BEDFORD, N.Y. – Legislation signed last week by Gov. Andrew Cuomo has paved the way for the transfer of a wastewater treatment plant that services the Taconic and Bedford Hills correctional facilities to the town of Bedford for $1.

The underutilized treatment plant, owned by the state, has enough excess room to take on sewage from the Bedford Hills/Katonah Business Sewer District, which property owners in the district voted overwhelmingly to create in 2017, with more than 90 percent supporting it. These properties are in the Croton Watershed and run on septic systems, which are prone to failure and can potentially contaminate New York City’s drinking water, said Supervisor Chris Burdick.

For that reason, the New York City Department of Environmental Protection is funding a large portion of the approximate $21 million cost of the new sewer hook-ups. Burdick said the Department of Environmental Protection is contributing $13.1 million; $6.5 million is coming from Westchester County’s East of Hudson Funds, which were awarded by the DEP more than a decade ago to support water quality investments in the Croton and Kensico watersheds; and $1.2 million will be borrowed by the town and paid back by property owners in the district.

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Burdick said he expects the city’s funds will be finalized in six months or so. At that time, the town will go out to bid on its construction plans. He expects to see shovels in the ground in the fall of 2019.

The creation of the new sewer connections would solve two problems, Burdick said. Not only is this an important environmental measure for the region, he said, but the connections would revitalize the Bedford Hills and Katonah business districts.

“Had we continued without taking these measures, then we would be seeing the slow but steady decline in the economic vitality of both hamlets,” Burdick said. “Because the needed rules to protect the water quality means that businesses can’t change. They can’t increase their water flow. That means you can’t take a dry use and convert it to a restaurant.”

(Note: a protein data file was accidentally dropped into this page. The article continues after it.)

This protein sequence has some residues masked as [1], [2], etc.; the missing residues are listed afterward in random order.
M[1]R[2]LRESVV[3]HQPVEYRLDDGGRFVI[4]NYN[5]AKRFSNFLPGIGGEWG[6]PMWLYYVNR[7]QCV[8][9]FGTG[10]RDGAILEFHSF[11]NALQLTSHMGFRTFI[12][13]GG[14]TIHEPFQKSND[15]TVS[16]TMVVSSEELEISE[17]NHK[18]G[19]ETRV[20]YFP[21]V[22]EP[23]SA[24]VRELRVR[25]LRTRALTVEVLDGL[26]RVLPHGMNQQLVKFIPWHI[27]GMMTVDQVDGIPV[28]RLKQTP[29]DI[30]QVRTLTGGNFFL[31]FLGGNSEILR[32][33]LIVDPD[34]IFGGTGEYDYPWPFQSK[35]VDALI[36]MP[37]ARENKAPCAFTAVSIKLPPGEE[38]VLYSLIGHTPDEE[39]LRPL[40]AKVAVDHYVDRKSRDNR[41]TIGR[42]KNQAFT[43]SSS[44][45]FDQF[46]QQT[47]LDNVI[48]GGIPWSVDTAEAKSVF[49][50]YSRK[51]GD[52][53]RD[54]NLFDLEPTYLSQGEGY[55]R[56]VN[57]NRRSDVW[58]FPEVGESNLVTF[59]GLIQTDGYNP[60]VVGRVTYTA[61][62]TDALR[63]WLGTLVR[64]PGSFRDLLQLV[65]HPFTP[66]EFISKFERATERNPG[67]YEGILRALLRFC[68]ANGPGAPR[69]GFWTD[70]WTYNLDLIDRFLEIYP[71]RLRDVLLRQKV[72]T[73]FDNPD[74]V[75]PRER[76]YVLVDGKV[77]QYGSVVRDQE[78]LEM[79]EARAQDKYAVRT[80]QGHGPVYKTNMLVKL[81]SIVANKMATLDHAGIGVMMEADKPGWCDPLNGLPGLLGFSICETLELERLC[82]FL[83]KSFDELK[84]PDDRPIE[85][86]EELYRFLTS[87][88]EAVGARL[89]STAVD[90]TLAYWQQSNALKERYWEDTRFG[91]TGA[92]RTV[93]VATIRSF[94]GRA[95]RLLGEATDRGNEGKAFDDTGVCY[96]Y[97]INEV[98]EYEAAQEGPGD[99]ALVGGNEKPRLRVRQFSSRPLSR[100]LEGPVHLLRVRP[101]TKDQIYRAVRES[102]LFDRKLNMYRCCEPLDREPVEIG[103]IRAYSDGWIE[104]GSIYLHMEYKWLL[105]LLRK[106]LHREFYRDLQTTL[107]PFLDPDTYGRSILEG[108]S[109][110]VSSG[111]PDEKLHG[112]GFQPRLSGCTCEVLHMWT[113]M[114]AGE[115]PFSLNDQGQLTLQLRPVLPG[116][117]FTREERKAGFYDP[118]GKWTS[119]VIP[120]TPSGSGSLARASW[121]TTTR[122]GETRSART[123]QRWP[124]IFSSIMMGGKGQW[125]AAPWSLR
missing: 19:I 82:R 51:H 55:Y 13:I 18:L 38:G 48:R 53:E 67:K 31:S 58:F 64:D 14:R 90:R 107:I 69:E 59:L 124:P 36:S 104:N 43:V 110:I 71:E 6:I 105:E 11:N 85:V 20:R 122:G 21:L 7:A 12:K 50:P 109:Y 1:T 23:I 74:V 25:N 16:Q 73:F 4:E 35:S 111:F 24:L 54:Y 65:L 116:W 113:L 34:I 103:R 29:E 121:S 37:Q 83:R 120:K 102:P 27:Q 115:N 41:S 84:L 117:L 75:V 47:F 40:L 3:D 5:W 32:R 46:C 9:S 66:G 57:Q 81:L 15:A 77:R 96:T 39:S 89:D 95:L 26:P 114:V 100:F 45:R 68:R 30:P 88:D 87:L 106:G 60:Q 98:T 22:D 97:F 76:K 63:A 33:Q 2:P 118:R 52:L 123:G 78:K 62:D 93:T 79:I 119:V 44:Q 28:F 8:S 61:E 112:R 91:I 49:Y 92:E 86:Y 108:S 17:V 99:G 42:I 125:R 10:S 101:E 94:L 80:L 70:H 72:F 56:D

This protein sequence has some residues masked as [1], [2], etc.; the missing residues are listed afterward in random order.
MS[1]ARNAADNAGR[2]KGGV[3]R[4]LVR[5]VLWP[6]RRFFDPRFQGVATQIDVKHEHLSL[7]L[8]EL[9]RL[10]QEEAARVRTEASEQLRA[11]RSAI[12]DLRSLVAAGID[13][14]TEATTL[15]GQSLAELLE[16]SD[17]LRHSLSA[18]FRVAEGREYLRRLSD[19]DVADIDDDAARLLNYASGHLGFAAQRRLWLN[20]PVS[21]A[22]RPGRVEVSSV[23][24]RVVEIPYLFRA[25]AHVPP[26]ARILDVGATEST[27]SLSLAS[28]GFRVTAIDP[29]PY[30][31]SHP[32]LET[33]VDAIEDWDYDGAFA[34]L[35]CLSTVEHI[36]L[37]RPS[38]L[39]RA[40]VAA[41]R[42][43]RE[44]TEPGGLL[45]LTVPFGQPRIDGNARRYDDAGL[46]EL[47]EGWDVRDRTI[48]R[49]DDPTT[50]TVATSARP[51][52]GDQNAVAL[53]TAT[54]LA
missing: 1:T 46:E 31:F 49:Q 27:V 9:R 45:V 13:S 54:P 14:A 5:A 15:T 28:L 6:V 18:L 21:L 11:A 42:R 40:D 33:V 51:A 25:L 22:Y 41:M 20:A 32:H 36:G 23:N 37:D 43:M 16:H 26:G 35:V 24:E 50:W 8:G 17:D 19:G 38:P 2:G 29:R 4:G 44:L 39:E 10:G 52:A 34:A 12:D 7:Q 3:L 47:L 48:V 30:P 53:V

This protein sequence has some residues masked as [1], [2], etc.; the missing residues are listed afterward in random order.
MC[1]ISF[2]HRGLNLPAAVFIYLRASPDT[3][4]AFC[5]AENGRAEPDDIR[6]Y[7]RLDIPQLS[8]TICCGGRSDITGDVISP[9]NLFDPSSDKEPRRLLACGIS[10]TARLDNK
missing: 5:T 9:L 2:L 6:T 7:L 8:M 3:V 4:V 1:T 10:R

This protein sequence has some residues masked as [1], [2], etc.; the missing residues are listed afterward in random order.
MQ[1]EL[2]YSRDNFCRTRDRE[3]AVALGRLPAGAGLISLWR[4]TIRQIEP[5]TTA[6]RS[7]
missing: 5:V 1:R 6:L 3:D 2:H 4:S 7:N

Alan Eifert, co-chair of the Katonah Chamber of Commerce, applauded the legislation.

“Thanks to the legislation passed by our state representatives, important infrastructure improvements are coming to the area, and the business community appreciates that our elected officials continue to work with us as partners,” Eifert said.

The bill was supported in Albany by Assemblyman David Buchwald (D-Mount Kisco) and Sen. Shelley Mayer (D-Yonkers). It unanimously passed both houses.

Buchwald said allowing Bedford to take ownership of an existing plant, rather than having to construct an entirely new plant, will save the town millions of dollars.

“This is not a routine thing that is done in New York State, to transfer state land over to a local government that will continue providing services back to a state facility,” Buchwald said.

Buchwald and Mayer said Burdick was relentless in his support for this legislation. Mayer was elected on April 25 to replace George Latimer, who took over as Westchester county executive in January.

“I think on April 25, Chris Burdick called me and said, ‘We need this bill.’ And he did not stop calling me until we got this bill,” Mayer said.

The bill originated in the Assembly and was passed there in 2017. It was not brought to the Senate floor until June 6, when it passed by a 61-0 vote. The Democratic officials thanked their Republican colleagues for unanimously supporting the measure both locally and in Albany.

“This is where government works well,” Burdick said. “This is where government identifies problems, rolls up the sleeves and goes about to finding solutions.”

Buchwald said there is still “much work to be done,” but the transfer of the treatment plant was an important hurdle to clear.

“On some level, with this legislation now being enacted, the baton has passed back to the town to execute what is a very exciting project to come,” Buchwald said.

Burdick said Bedford is “Ground Zero” for septic and cesspool problems in Westchester County. Getting the business districts hooked up will solve many of those problems, he said.

“We wanted to identify the areas that most needed the fix to the septic and cesspools and we have, and in fact, those are the business districts,” he said.

He said the town will work simultaneously on developing a Phase 2, the scope of which is not yet defined. Burdick said homeowners may be hesitant to add sewers because of how expensive they are.

“We have not identified what Phase 2 would be,” Burdick said. “I don’t think that Phase 2 would be able to be the entirety of the balance of those areas that are going to need to do it. We’re going to have to do this a step at a time.”

Whatever Phase 2 ultimately looks like, Burdick said, Bedford will “not let up” when it comes to solving the wastewater problems in Bedford Hills and Katonah. He said Buchwald and Mayer can expect to hear more from him in the future.

“This is step one, because we’ve got a long way to go,” he said.